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Criminal Liability for Volkswagen’s Defeat Devices

Former Volkswagen CEO, Martin Winterkorn, recently resigned from his position at the company.1 His resignation comes shortly after it was discovered the company was using a “defeat device” to fool emissions tests.2 The device allowed Volkswagen’s “clean diesel” vehicles to sense when they were being tested and to decrease the pollution they emitted in their exhaust in response.3


Volkswagen’s news follows a series of similar incidents with other large automakers such as General Motors (GM) and Toyota.4 In November of 2009, Toyota was forced to recall cars due to a problem of unintended acceleration caused by sticky gas pedals. (Id.) Recently, in February 2015, GM was forced to issue a recall of its vehicles due to faulty ignitions switches.5


The EPA issued a notice of violation of the Clean Air Act to Volkswagen.6 The Clean Air Act requires vehicle manufacturers to assure the EPA that their products meet federal emission standards designed to control pollution.7 By manufacturing vehicles equipped with defeat devices, Volkswagen has failed to meet these standards, and therefore cannot receive the necessary certification from the EPA to sell vehicles within the United States.8 The EPA plans to hold Volkswagen liable for both civil penalties and injunctive relief for these violations.9


The more complicated issues are raised by the potential criminal charges Volkswagen and company executives could face for conspiracy, fraud, and false statements.10 The Clean Air Act authorizes a criminal prosecution against individuals who knowingly make a false statement to the EPA or who knowingly tampered with a monitoring device used to track emissions.11. However, the Act also contains a loophole that provides car companies a carve-out from criminal liabilities for violations of the act.12. The Justice Department faces pressure to prosecute individual executives for corporate misbehavior as in the past, cases against GM and Toyota only resulted civil fines for the safety violations but no company executives were prosecuted.13 If prosecutors are able to find evidence that the company or its executives intentionally misled regulators or consumers, they may be able to hold Volkswagen liable for traditional criminal fraud.14 However, as most of Volkswagen’s company executives are located in Germany, it may still prove difficult to hold them liable for charges in the United States.15. In the past the Justice Department struck a deal with GM whereby they dismissed criminal charges as they were extremely satisfied with GM’s cooperation in the investigation.16, Volkswagen may also be able to avoid criminal charges if they demonstrate such cooperation, which would entail the company providing the Department with names of individuals who committed violations.17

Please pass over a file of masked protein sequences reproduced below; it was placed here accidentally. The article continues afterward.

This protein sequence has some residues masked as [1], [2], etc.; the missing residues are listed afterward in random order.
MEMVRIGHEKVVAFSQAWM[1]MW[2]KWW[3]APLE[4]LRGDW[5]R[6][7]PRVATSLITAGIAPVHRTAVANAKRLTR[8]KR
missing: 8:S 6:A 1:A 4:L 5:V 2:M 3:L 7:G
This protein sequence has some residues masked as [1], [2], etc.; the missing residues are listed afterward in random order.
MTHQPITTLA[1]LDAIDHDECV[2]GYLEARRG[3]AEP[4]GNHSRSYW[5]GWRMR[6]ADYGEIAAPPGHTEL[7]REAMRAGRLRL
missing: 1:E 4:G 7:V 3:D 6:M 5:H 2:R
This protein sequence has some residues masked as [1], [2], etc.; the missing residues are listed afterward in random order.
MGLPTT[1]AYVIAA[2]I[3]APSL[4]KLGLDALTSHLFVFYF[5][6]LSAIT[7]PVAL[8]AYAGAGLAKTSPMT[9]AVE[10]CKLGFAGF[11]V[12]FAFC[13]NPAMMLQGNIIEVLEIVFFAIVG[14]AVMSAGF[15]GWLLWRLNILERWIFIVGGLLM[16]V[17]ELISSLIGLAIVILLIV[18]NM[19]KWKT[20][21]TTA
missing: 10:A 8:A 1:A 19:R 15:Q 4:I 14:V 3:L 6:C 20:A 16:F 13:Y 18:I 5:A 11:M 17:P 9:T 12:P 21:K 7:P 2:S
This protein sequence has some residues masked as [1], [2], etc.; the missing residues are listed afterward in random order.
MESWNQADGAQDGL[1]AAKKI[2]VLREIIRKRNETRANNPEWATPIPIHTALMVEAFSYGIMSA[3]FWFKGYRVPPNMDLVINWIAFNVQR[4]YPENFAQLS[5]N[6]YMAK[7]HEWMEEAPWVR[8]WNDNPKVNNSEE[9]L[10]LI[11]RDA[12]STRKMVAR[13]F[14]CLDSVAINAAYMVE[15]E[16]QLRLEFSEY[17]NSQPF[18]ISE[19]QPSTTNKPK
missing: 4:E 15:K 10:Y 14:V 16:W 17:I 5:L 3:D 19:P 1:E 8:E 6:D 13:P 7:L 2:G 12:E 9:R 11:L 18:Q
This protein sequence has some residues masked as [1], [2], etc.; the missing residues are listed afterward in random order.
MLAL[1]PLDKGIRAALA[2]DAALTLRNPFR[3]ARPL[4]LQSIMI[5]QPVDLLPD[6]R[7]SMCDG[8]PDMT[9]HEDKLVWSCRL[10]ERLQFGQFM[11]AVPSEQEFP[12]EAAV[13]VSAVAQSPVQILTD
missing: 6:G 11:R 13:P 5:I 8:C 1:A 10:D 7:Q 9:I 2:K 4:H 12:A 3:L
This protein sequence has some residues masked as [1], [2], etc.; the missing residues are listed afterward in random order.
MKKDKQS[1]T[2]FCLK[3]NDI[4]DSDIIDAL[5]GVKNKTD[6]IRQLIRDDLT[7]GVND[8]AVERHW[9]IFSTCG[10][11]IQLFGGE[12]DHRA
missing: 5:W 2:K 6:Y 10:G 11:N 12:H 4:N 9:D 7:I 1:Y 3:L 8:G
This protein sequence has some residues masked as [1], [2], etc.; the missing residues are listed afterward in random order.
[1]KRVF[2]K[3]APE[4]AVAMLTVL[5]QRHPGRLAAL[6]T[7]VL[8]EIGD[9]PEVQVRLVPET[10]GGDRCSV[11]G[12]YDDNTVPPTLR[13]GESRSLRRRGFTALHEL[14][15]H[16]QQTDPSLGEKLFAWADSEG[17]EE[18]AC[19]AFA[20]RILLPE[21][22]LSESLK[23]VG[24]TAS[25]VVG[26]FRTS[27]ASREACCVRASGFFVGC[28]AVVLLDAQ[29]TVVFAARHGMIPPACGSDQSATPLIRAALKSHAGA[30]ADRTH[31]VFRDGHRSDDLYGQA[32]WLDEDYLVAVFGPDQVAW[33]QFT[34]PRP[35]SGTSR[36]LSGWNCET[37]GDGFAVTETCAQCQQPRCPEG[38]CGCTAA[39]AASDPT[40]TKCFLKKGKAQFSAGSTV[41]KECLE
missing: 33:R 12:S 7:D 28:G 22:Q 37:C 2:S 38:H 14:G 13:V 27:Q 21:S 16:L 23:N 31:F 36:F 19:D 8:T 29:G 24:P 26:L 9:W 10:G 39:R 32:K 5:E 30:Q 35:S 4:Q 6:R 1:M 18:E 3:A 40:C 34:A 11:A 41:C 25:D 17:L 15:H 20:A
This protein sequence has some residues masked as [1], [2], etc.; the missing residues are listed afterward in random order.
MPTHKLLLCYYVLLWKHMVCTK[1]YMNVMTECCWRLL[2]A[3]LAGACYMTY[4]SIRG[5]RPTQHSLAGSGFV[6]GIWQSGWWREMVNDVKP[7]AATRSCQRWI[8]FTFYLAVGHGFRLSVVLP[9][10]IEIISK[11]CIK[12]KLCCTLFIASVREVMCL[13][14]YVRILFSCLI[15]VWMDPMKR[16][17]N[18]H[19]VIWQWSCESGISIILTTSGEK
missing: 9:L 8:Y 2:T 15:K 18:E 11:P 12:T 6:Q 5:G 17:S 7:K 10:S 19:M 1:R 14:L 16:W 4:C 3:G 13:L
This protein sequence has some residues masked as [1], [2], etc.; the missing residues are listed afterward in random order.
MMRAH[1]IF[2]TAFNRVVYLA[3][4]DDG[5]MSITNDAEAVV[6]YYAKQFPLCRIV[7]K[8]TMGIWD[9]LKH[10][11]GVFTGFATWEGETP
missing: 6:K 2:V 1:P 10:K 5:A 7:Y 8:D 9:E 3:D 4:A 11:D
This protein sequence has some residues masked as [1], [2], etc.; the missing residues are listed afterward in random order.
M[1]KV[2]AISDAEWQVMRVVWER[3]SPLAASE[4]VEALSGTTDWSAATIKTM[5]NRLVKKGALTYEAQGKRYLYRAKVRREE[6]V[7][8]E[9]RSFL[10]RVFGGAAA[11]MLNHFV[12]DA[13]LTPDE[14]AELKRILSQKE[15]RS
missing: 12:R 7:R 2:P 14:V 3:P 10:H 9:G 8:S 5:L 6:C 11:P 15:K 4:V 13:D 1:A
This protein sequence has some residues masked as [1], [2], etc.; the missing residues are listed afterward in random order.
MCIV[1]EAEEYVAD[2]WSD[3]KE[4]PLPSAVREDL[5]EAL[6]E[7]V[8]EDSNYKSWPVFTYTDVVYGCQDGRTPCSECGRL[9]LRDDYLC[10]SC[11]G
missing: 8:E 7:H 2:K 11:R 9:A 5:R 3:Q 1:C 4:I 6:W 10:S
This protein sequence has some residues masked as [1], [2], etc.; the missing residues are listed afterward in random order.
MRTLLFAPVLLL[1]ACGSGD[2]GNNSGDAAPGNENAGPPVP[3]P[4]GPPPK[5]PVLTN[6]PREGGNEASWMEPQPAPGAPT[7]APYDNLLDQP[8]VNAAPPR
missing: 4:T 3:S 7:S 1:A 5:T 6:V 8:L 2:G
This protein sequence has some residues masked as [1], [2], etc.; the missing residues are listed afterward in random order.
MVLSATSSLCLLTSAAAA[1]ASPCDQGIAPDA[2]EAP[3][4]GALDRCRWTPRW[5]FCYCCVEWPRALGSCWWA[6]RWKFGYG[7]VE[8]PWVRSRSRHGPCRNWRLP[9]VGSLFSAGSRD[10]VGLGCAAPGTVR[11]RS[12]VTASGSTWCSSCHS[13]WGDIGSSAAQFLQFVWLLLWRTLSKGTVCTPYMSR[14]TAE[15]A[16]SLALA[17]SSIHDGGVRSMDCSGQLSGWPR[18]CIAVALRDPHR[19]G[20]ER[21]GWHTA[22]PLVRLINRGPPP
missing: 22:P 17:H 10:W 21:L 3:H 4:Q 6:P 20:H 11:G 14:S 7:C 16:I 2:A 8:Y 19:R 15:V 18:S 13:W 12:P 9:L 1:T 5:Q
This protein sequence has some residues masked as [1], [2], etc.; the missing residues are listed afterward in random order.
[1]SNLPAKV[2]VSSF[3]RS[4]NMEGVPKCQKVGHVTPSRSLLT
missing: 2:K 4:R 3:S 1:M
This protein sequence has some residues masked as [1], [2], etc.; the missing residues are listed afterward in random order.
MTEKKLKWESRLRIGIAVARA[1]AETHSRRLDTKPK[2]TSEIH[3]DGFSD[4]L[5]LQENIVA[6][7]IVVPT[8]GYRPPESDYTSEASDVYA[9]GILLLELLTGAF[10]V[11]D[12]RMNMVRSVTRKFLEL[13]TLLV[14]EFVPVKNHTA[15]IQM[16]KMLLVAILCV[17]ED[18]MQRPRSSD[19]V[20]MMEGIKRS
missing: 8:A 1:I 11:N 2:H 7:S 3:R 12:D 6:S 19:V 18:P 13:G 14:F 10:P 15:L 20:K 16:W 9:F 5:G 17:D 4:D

1. Michael Biesecker & Eric Tucker, Vokswagen faces major legal trouble in emissions scandal, The Wash. Post (Sept. 28, 2015), 

  2. Id. 

  3. Id. 

  4. Paul R. La Monica, Volkswagen has plunged 50%. Will it ever recover?, CNN (Sept. 25, 2015), 

  5. Id. 

  6. Environmental Protection Agency, News Release on California Notify Volkswagen of Clean Air Act Violations (Sept. 18, 2015),!OpenDocument. 

  7. Id. 

  8. Id. 

  9. Id. 

  10. Biesecker & Tucker, supra note 1. 

  11. Peter J. Henning, The Potential Criminal Consequences for Volkswagen, The N.Y. Times (Sept. 24, 2015), 

  12. Amy Harder & Aruna Viswanatha, Volkswagen May Not Face Environmental Criminal Charges, The Wall St. J. (Sept. 29, 2015), 

  13. Id. 

  14. Id. 

  15. Biesecker & Tucker, supra note 1 

  16. Henning, supra note 12. 

  17. Id. 

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Natasha Patel

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